Opinion | The Iowa Supreme Court should preserve the Iowa redistricting process despite COVID-19 delays

We need to make sure Iowa’s redistricting process is completed with integrity this year, so we remain an example for the rest of the nation.



Members of the Iowa Supreme Court exit the house chamber following the State of the State address at the Iowa State Capitol on Tuesday, Jan. 12, 2021 in Des Moines. Gov. Reynolds highlighted in the address expansion of broadband internet, a push for in-person learning, and economic recovery from the COVID-19 pandemic.

Evan Mantler, Opinions Contributor

Iowa’s voter redistricting process is unique and one of the fairest in the country, but it’s about to face a new challenge.

The delay in U.S. census results caused by the COVID-19 pandemic means that the state government will likely not pass a redistricting plan by its Sep.15 deadline.

Under the plan, members of the Iowa Legislature nominate Iowa residents to a nonpartisan commission which draws up the district map. When drawing the map, the commission prioritizes equal representation, contiguousness, and compactness. The commission is not allowed to consider political data like the addresses of incumbents, voter affiliation, or demographic data other than what is required by federal law.

Other states, like North Carolina, without these prohibitions have faced challenges to their maps based on racial bias, with citizens alleging that lawmakers intentionally diluted the power of the Black vote when drawing its 2011 map.

Iowa’s procedure is intended to reduce or eliminate gerrymandering, as seen in states with districts drawn by partisan legislatures. The Iowa Legislature still votes on the plan presented, but it can only amend a third plan if two rounds of proposals fail to pass by a yes or no vote.

In every redistricting since the procedure was adopted in 1980, the Legislature has approved one of the plans put forth by the commission without amendment. This has limited the influence individual legislators have in redistricting and has resulted in more competitive elections, and elections that more adequately represent the will of the people.

This year’s map must be confirmed and enacted by Sep. 15, or the Iowa Supreme Court will be given the responsibility to set districts by Dec. 31.

The Iowa Supreme Court released a statement on April 8 saying the court “tentatively plans to [implement] a process which permits, to the extent possible, the redistricting framework presently set forth in Iowa Code chapter 42 to proceed after September 15.”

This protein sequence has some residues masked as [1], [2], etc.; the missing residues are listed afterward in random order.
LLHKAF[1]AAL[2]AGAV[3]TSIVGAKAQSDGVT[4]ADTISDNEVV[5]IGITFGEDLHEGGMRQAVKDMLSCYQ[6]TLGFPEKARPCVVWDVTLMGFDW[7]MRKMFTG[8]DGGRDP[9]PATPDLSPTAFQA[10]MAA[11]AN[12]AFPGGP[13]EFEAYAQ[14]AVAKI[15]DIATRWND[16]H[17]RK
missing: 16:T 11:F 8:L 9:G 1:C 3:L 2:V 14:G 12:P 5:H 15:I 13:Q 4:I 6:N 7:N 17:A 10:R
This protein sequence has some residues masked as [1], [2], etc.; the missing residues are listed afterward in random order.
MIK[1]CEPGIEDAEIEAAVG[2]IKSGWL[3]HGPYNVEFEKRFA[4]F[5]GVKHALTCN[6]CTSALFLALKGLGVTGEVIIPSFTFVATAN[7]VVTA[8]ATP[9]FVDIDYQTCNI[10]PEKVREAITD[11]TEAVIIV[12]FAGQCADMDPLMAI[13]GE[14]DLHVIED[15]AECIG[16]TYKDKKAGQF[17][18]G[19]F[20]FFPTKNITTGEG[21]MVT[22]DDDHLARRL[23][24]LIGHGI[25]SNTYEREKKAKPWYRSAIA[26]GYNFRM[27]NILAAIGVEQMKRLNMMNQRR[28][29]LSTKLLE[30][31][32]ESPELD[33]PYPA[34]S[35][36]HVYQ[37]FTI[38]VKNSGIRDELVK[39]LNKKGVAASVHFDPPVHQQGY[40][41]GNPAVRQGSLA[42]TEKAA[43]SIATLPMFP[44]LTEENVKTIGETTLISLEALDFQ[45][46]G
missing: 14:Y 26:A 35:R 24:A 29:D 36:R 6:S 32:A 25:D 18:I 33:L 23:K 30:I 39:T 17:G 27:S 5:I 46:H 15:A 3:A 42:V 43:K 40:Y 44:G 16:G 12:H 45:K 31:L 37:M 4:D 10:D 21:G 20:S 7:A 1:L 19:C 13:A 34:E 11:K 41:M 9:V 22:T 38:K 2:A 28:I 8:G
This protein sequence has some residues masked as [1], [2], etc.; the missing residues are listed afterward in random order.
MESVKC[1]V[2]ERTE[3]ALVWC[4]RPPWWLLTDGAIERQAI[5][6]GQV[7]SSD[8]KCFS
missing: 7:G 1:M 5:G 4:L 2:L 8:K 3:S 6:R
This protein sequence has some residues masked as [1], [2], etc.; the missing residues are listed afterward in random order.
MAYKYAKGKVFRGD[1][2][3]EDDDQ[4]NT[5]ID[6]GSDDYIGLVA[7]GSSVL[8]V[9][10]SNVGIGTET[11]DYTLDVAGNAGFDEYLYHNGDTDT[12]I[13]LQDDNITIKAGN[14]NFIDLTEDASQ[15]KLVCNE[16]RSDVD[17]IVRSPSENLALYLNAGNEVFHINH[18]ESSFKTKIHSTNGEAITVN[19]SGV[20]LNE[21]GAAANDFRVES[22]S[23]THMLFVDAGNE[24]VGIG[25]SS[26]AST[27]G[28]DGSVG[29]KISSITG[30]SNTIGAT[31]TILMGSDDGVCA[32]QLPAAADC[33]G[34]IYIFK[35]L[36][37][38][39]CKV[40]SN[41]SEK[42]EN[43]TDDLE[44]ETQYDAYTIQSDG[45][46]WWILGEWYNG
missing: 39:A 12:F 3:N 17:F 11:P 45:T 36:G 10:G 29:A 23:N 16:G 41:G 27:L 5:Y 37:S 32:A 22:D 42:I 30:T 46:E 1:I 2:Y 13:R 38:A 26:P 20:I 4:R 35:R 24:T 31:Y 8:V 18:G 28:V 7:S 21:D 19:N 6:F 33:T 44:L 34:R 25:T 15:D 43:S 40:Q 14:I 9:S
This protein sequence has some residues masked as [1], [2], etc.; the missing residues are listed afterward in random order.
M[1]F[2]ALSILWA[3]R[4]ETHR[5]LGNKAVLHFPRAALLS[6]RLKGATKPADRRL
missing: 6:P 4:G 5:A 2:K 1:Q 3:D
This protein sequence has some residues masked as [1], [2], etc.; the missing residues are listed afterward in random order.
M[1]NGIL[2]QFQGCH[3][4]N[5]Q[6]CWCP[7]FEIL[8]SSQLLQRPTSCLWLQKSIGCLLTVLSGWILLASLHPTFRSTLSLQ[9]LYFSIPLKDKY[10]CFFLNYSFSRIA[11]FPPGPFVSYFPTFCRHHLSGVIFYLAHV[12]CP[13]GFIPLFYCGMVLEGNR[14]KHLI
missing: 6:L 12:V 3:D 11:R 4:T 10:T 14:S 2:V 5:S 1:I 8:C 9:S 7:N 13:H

Essentially, the court may decide to extend the Legislature’s deadline, which would still fulfill its constitutional duty to “cause the state to be apportioned” into districts. If the court decided not to extend the Legislature’s deadline, they would be able to redraw the district map themselves.

The state Supreme Court should allow the Legislature extra time to enact its usual process. The extraordinary circumstances of the COVID-19 pandemic should be considered, but they should not disrupt the process that has worked so well in the past.

By contrast, states like Wisconsin face disputes to the maps drawn by partisan legislatures, with voters arguing that the Republican-controlled legislature suppressed Democratic votes. The Wisconsin map, which resulted in 60 of the 99 state Assembly seats going to Republicans, despite Democrats winning a majority of the votes, was ultimately struck down by the district court and Wisconsin’s appeal to the U.S. Supreme Court was dismissed for lack of standing.

In this context, it’s more important than ever to protect Iowa’s valuable redistricting procedures. Fair apportionment of districts and equal representation is just one component of restoring citizens’ faith in our democratic system.

Iowa has a long way to go in terms of expanding and protecting voting rights and access, but this redistricting process is part of what we’re getting right. We should preserve this process so we can continue to be an example for other states.


Columns reflect the opinions of the authors and are not necessarily those of the Editorial Board, The Daily Iowan, or other organizations in which the author may be involved.